Part of a live-in carer's role is to keep your house clean and tidy. This includes light household duties such as clearing up after meals, washing up, dusting, vacuuming, making beds, laundry washing and ironing. However, they are not professional cleaners so please do not ask them to do major jobs such as spring-cleans, clean carpets etc.
A carer will, if required, do the grocery shopping. Clients usually provide a 'housekeeping float' for this and records are kept in the “At Home Care” logbook with receipts filed in the contact book.
All a carer's general shopping will be included on the client's shopping and at the client's cost i.e. food, cleaning products etc. Any individual luxury items that a carer requires will be at the carer's cost. If it is difficult for a carer to do the shopping, perhaps if a client cannot be left on their own/or be taken shopping, then a good alternative is to order the grocery shopping online which can be done at all major retailers i.e. Tesco, Waitrose etc.
Each client is assigned a carer based on his or her personal care needs. This can range from just wanting someone around for general help and companionship to needing assistance with mobility, dressing, washing, going to the loo, getting up in the morning and going to bed in the evening.
Carers can help clients remember when to take any medication. Under current guidelines carers' can only prompt and remind to take medication. Please never ask a carer to administer medication. Although some carers may have nursing backgrounds a carer can never act as a qualified nurse. Current good practice also states that care assistants should not be asked to fill a client's dossette box. If the client is unable to do so a pharmacist, GP or family member should carry out the task.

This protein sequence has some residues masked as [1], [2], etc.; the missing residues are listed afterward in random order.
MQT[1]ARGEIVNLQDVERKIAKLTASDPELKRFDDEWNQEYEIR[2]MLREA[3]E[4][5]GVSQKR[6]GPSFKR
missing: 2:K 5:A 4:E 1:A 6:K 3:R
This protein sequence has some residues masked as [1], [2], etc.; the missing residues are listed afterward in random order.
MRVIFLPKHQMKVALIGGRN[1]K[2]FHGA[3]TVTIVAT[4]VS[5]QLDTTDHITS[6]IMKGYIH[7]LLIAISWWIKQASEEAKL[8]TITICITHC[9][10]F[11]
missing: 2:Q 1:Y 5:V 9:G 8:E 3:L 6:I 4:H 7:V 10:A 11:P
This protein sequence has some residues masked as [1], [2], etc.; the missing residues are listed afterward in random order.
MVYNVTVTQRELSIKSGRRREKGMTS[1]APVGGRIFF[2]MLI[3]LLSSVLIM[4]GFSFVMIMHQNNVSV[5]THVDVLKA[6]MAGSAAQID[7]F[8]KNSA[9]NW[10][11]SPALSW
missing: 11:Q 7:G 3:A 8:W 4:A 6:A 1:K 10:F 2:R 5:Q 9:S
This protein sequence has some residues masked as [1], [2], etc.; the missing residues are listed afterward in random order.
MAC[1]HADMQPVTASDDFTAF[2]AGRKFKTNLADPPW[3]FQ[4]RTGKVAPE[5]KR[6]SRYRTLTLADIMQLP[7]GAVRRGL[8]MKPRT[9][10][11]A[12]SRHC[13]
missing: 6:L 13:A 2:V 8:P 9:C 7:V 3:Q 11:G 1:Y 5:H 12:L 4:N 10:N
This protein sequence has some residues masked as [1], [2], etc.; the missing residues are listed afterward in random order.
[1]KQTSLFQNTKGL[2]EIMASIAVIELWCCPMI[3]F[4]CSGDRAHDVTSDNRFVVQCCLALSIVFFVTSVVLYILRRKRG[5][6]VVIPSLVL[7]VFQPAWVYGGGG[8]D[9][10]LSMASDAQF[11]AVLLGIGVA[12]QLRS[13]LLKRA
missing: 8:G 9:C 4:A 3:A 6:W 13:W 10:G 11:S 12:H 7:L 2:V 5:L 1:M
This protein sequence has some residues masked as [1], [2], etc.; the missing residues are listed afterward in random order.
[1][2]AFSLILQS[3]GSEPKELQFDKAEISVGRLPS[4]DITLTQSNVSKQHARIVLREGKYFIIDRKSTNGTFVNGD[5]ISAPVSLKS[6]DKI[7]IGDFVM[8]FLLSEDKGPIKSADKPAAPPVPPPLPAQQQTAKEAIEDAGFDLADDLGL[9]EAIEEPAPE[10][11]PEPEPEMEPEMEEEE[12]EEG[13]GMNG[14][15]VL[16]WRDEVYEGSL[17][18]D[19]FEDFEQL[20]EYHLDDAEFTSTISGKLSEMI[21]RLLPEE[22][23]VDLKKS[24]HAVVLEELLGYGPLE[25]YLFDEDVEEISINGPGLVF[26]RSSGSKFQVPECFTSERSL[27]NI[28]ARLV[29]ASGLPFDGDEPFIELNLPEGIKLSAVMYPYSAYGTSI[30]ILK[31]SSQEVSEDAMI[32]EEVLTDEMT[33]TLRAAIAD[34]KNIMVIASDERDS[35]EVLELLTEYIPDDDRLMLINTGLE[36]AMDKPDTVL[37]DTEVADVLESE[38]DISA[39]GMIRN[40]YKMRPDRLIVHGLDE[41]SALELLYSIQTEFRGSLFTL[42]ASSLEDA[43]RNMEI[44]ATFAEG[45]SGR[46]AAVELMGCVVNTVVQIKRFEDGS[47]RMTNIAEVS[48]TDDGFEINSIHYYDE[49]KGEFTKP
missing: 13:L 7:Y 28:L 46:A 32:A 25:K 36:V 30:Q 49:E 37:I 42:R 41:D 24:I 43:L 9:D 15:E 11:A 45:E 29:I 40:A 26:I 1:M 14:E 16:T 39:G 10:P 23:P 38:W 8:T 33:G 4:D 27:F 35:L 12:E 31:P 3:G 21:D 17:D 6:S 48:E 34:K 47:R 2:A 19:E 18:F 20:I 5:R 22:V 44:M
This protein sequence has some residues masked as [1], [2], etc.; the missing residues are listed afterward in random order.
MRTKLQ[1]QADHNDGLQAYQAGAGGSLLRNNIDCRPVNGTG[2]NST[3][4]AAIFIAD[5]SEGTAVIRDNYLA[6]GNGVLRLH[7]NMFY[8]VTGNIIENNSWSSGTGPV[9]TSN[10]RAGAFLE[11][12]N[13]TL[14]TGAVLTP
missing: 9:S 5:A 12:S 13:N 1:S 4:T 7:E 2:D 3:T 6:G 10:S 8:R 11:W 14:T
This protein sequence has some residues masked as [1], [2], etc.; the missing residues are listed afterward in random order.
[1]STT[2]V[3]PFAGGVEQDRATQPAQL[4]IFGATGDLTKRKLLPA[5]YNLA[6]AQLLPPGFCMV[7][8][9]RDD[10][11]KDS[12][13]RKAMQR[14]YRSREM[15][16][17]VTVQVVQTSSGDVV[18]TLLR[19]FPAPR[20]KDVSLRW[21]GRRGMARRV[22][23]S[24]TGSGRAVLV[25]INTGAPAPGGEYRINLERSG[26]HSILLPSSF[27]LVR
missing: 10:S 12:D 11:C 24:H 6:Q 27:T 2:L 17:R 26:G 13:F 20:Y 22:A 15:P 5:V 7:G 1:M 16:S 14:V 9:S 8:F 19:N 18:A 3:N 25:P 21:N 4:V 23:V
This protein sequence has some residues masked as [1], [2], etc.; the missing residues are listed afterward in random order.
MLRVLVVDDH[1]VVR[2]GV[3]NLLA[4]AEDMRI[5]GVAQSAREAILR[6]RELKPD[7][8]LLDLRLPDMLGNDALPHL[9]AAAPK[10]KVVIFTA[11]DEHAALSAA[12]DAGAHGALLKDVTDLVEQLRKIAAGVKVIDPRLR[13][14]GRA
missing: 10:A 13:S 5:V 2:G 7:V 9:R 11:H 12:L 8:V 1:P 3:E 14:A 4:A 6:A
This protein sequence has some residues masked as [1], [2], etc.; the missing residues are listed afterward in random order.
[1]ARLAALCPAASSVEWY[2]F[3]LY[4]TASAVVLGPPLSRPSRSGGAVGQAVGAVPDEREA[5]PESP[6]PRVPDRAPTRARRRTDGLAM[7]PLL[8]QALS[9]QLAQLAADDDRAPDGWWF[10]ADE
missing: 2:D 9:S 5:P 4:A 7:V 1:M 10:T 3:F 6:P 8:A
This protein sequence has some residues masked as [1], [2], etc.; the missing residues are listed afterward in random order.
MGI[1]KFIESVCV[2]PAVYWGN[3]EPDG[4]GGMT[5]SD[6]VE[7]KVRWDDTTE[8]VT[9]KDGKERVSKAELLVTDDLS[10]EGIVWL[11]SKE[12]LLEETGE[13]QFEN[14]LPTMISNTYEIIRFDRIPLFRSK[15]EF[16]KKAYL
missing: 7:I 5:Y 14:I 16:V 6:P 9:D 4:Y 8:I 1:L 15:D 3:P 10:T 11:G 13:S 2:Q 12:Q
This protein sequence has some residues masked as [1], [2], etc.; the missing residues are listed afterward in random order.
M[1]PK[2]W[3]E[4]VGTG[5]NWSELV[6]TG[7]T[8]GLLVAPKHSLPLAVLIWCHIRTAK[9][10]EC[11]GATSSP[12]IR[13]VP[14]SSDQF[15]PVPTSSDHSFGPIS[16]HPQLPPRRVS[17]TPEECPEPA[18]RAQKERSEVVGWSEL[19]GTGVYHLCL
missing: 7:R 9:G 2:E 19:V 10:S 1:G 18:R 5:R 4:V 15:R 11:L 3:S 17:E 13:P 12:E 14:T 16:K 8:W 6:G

If you have a fall the first thing a carer will do is check for any signs of injury. If you are injured or you cannot get up without assistance, the carer will always call the paramedics. Carers can never lift you as they must not put you or themselves at risk of injury.
None of us function well if we don't get a good nights sleep. Carers need 8 hours uninterrupted sleep at night. However, a carer will expect there to be the odd occasion when a client needs to get them up at night - this is part of the job and there is no additional charge for this.
However, if a carer needs to regularly get up at night (i.e. more than 3 x a week) they will be entitled to charge £9 per night call (up to a maximum of £18 per night). The night call charge can also apply for occasional night calls that last longer than 15 minutes. If a client needs assistance several times during the night, every night, then an additional night carer should be considered.
Each carer that you have will stay with you for a pre-agreed number of weeks and then swap over with a replacement carer. Normally there will be a handover period of a couple of hours when both carers will be at your home ensuring the new carer is fully up to speed with your routine.
Sometimes overnight handovers are arranged where the in-coming carer overlaps with the current carer over a full evening (where spare bedrooms are available). These give the client a chance to get to know a new carer before their current carer leaves, they also allow for a full and detailed hand-over and avoid any problems with public transport travel delays carers may experience. There are no additional costs for overnight handovers.
Carers will liaise with each other and with the homecare office to make all handovers as smooth as possible. Carers and clients often develop good relationships and clients often ask to have the same carers return and we will always be happy to try and arrange this is you let us know.